The Default Should Be Home, Not an Institution

Look, we all recognize the sad truth that some children’s families are not safe places for them. A just society removes such innocents from their messed-up parents when it is truly necessary, and places them in real homes where they might have a fairer shot at life.

But that’s not we’re talking about here. We’re talking about assigning a kid to full-time government oversight simply because his parents have less money than some others, or because his family speaks a language other than English at home. These situations are not inherently abusive. Government owes parents and children proof their relationship is causing permanent and abominable damage before it reaches to separate the two. It’s entirely offensive to poor and minority families to tell them these qualities alone require society to remove their children.

It’s also wrong. How does it make sense to think that hired hands will be better at meeting children’s needs than their own flesh and blood? How does it make sense to think that shuffling children into some mechanical, preset series of government programs will nurture their beings better than weeding and feeding within the organic ecosystem in which they first bloomed to life? Families were made for children. They’re the natural place children abound. When a habitat is sick, we don’t call it restored if someone comes in, pours concrete, and builds a pile of cubicle holders on top. We call it destroyed, and we mourn that destruction.

This Is an Inevitable Consequence of Big Government

One could easily consider “full-service schools” a form of damage control politicians need to cover the evidence that their policies of paying people to have babies outside of marriage and creating a false sense of security with “free” birth control for everyone have contributed to skyrocketing rates of children born to inherently unstable homes, with attendant increases in child abuse and neglect.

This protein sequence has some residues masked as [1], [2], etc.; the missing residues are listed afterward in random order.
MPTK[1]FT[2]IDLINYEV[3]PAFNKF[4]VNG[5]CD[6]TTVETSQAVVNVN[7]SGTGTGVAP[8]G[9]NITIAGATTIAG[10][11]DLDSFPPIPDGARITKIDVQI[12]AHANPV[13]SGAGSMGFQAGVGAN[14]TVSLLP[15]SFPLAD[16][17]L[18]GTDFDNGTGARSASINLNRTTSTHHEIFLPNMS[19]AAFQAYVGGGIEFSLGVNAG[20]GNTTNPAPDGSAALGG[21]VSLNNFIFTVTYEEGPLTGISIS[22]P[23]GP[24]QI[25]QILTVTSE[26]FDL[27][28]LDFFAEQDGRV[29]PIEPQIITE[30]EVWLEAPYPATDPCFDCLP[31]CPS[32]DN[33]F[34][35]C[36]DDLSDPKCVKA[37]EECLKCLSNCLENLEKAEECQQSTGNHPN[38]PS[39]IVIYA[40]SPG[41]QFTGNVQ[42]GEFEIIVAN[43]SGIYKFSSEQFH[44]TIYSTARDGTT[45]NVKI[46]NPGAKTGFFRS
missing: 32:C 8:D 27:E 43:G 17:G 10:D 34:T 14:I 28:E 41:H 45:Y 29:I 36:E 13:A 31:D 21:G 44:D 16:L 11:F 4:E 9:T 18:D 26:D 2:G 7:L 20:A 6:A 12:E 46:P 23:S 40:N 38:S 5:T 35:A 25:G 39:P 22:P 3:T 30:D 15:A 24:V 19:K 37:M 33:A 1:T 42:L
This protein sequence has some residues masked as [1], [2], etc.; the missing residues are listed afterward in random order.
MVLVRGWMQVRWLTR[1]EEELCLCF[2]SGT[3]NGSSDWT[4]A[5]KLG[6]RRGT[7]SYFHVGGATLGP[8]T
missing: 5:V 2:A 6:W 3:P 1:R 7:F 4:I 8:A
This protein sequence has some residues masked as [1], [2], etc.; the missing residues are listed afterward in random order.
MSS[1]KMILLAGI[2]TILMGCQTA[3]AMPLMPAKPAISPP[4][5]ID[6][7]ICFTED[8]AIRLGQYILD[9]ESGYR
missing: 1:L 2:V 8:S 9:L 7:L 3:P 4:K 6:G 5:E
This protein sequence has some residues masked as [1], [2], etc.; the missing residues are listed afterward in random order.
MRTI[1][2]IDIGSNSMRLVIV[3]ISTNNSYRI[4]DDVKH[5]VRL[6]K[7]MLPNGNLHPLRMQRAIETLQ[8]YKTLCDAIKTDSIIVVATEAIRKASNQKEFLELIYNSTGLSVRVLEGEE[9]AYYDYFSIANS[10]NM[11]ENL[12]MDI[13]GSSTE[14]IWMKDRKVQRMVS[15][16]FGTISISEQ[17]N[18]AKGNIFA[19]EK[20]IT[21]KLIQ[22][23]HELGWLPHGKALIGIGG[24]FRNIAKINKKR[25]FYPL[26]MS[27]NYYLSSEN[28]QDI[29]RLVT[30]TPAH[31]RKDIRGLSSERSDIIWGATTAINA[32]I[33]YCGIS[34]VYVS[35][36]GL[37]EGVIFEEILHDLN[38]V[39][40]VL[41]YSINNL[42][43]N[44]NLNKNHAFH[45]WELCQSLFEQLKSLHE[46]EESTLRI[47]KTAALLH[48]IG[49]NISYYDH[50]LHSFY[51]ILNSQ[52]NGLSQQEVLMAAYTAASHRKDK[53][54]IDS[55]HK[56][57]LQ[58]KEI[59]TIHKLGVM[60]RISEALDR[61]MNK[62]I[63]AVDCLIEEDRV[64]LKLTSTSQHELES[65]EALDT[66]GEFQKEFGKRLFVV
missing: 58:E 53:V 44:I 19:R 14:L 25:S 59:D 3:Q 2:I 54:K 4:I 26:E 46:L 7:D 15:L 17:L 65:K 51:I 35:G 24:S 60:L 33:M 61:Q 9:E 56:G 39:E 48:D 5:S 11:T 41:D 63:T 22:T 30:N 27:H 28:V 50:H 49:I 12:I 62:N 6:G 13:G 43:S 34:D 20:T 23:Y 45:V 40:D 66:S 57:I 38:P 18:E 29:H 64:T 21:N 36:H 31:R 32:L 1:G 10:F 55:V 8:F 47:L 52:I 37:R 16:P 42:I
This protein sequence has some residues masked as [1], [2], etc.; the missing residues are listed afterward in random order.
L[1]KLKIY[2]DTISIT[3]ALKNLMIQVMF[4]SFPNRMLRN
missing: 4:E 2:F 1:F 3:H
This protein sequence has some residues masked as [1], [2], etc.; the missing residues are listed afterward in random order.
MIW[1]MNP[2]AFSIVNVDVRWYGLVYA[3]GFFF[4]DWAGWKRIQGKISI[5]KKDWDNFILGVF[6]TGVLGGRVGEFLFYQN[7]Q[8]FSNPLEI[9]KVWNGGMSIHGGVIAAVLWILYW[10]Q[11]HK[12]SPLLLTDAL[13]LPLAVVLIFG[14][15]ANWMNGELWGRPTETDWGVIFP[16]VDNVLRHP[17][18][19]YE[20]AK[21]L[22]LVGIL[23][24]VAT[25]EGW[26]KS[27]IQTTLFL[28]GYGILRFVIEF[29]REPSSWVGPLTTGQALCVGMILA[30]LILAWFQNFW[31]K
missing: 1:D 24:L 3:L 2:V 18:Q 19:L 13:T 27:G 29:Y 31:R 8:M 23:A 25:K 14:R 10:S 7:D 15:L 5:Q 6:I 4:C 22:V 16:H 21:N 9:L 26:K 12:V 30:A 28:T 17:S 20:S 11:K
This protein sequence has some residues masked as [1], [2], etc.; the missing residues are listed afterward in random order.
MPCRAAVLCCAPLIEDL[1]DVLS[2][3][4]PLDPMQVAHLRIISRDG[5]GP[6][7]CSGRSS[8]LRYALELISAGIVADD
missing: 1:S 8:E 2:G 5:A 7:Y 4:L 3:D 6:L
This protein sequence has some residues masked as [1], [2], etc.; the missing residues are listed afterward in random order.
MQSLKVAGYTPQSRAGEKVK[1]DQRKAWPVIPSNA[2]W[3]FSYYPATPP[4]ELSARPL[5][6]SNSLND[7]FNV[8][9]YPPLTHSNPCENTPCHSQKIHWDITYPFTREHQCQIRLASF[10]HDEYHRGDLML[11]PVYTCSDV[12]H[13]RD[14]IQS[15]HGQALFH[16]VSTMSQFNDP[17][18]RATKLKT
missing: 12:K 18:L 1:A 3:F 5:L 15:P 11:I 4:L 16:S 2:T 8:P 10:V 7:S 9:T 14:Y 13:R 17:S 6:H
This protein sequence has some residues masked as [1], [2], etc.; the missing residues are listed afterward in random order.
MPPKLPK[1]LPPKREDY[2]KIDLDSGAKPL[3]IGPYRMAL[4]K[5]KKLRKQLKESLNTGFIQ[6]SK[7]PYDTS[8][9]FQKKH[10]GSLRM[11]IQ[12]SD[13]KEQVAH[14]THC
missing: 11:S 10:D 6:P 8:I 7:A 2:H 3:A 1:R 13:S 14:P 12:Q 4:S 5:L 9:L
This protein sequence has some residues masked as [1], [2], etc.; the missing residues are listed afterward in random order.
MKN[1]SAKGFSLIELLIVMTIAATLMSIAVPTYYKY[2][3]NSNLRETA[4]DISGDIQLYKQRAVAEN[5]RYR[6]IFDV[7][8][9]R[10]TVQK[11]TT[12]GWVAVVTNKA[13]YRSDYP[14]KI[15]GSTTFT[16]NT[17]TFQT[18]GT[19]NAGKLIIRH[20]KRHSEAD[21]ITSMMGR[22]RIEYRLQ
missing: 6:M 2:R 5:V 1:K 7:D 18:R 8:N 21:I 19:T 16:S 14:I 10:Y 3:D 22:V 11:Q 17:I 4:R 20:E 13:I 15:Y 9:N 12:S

Ultimately, though, the increasing conversion of schools into orphanages only makes obvious what is already true about American society: We’re already a cradle-to-grave welfare state. Government oversees children from before birth through programs like WIC, which gives poor pregnant and nursing moms “free” health care and food. It then oversees children from birth through adulthood with health care from Medicaid, food from SNAP and school breakfast and lunch (and sometimes dinner), rent subsidies and low-income housing, out-of-home early childcare and parenting through child-care vouchers and Head Start, even more babysitting through make-work after-school programs, and more. We pay for millions of kids’ college tuition, “workforce training,” hell, even their cell phones. Next we’ll be supplying them with iPads. Oh, wait.

The Obama administration is merely rearranging this reality, trying to streamline all the pre-existing welfare into one centralized orphanage people can stay in even after they reach 18. At least they’re honest. Given Republicans’ penchant for efficiency in government control rather than concern about reducing it, they might as well be honest, too, and cheer Obama for using the money and power they keep giving the federal government instead of pretending he’s some antagonist to their long-proclaimed but long-abandoned principles.